Whenever I hear a debate about freewill, it always starts in the middle of the debate. The first thing I would like clarified is what exactly people mean by 'freewill'. I am aware that until I scrutinized it, I believed that it made sense for someone (if one accepts the idea of some kind of spiritual moral authority) to be judged on their decisions. This was due to the fact that we are free to make these decisions and thusly accountable for them. This seemed obvious.

Once I'd begun to examine this though, I discovered that what we call freewill is actually an indefinable sense we have of accountability. I don't believe that the indefinable exists. If I look in a dictionary, it defines freewill (in a philosophical sense) as to do with being free to make ones own decisions. This presupposes that the decision-making process is itself free — in which case, why is it called a 'process'? Computers run according to processes that are confined by the parameters they are set by (their circuitry and programming). We are the same. A computer can make decisions, so can we.

But this debate is old and tired and I've never been able to convince anyone of it.

After years of mulling this over, I've reduced the whole debate into an easy-to-follow and easily provable, flawless piece of reasoning. It is flawless because it is right. Here it is:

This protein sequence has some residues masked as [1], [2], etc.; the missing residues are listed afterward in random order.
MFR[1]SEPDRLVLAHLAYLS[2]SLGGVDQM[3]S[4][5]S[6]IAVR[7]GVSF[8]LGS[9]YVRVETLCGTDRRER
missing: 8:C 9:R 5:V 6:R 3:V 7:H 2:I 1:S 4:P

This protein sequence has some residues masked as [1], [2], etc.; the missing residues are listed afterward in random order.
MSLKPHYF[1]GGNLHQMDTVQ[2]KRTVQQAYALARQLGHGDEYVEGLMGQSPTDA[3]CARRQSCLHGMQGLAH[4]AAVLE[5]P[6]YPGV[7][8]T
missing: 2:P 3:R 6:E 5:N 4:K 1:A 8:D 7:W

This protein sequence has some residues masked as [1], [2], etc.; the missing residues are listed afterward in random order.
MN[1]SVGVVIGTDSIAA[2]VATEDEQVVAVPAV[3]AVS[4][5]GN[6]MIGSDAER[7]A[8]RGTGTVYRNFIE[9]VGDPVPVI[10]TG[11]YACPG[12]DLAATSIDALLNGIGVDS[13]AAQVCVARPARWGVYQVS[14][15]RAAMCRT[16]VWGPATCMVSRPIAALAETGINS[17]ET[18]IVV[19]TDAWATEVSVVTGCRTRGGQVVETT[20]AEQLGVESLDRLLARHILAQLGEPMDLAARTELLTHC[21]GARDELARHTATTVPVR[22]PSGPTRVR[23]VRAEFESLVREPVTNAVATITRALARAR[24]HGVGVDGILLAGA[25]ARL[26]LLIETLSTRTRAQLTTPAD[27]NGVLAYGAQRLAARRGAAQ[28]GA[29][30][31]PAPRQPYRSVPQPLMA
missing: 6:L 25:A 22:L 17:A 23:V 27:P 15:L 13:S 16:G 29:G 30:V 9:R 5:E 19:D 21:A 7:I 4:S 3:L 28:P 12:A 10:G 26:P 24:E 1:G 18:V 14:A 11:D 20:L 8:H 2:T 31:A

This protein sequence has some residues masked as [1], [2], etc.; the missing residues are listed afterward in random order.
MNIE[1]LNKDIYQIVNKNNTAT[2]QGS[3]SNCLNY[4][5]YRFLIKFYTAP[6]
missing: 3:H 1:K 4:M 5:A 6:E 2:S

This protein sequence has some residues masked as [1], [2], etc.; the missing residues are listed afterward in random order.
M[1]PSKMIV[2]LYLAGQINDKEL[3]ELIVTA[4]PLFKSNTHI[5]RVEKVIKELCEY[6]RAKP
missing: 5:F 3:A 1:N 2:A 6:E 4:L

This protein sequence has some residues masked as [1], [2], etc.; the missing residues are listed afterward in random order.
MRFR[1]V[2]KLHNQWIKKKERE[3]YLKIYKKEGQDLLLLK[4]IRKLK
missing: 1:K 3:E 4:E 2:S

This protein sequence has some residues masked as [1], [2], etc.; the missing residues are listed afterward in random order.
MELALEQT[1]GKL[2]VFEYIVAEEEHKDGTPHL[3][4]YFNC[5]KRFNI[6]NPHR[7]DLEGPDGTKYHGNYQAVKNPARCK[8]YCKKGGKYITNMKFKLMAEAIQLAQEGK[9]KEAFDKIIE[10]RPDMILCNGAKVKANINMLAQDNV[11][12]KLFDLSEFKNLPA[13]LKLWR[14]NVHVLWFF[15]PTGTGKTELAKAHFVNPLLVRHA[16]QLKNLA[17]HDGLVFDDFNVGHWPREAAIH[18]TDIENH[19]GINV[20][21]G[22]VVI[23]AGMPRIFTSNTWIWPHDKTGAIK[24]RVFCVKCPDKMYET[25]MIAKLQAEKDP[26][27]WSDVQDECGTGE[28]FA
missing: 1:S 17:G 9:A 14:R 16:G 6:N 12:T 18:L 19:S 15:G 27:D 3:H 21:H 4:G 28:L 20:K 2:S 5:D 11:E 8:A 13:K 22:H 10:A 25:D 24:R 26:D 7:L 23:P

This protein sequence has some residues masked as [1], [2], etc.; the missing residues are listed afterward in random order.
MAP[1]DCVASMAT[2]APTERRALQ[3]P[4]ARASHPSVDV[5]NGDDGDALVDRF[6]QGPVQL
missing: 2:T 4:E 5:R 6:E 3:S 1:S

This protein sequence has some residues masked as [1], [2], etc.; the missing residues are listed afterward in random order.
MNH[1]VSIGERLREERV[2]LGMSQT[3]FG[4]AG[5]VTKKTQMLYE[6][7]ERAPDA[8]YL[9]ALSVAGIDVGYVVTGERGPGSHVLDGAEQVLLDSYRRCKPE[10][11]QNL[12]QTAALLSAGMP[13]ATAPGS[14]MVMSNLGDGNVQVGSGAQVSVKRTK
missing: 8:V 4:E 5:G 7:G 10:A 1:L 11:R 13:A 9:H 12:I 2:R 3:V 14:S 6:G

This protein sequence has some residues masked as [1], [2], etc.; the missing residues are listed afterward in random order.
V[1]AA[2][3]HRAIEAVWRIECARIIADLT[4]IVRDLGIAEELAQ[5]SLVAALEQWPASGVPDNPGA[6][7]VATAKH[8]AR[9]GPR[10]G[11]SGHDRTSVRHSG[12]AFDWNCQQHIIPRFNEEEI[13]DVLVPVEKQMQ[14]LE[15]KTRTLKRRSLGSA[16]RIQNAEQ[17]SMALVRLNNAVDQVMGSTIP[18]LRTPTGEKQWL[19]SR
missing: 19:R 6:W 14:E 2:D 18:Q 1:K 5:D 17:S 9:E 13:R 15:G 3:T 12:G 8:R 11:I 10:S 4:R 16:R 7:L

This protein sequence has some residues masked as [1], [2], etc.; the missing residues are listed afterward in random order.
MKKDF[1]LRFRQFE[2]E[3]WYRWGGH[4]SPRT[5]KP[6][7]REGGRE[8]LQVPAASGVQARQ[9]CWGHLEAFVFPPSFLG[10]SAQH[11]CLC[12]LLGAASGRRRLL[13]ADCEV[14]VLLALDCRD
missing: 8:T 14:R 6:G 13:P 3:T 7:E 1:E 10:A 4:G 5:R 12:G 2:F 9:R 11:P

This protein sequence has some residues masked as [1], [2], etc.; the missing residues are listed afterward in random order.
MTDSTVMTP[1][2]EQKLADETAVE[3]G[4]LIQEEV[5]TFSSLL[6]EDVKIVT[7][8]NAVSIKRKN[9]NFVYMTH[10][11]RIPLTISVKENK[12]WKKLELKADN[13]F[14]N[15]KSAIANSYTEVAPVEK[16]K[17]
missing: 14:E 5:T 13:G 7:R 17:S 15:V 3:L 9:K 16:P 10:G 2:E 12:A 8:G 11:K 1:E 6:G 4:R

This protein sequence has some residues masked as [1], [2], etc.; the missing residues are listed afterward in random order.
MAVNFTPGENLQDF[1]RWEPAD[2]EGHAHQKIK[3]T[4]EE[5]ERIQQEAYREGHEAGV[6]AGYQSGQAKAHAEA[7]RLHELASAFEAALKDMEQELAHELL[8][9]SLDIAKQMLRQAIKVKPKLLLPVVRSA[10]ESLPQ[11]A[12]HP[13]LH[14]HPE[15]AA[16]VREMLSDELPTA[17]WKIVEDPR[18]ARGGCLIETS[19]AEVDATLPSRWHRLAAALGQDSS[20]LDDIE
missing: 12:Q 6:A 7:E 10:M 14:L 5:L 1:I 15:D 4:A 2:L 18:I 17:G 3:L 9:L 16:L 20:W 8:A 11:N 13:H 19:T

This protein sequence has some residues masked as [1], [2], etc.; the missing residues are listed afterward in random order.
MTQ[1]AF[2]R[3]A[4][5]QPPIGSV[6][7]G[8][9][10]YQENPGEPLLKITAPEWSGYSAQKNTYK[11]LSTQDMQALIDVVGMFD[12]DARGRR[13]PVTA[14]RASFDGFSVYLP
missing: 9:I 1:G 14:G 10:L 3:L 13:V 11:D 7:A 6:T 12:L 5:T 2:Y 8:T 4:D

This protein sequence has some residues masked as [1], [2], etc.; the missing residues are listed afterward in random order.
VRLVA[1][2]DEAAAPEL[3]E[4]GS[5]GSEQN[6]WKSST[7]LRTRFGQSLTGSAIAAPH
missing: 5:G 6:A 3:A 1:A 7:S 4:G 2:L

Bear in mind that I believe freewill is an illusion. The phrase does not correspond to anything except our perceptions. It is not that I think doesn't exist, it is that it can't exist. Neither us or God or anything can be free in the way that is implied by religion. Because it can't be defined, how can it be disproved? Simply by disproving the one implicit aspect of free-will: That we could be fairly held morally accountable for our actions.

Anything that takes place or can be said to have occurred must either be caused to happen or happen without cause. Neither of these allow for the notion of freewill.

I have told this to people and hoped that they would say "that is correct, therefore, although I don't know why yet, freewill must be an illusion." None has responded this way.

So, a slightly elaborated version is: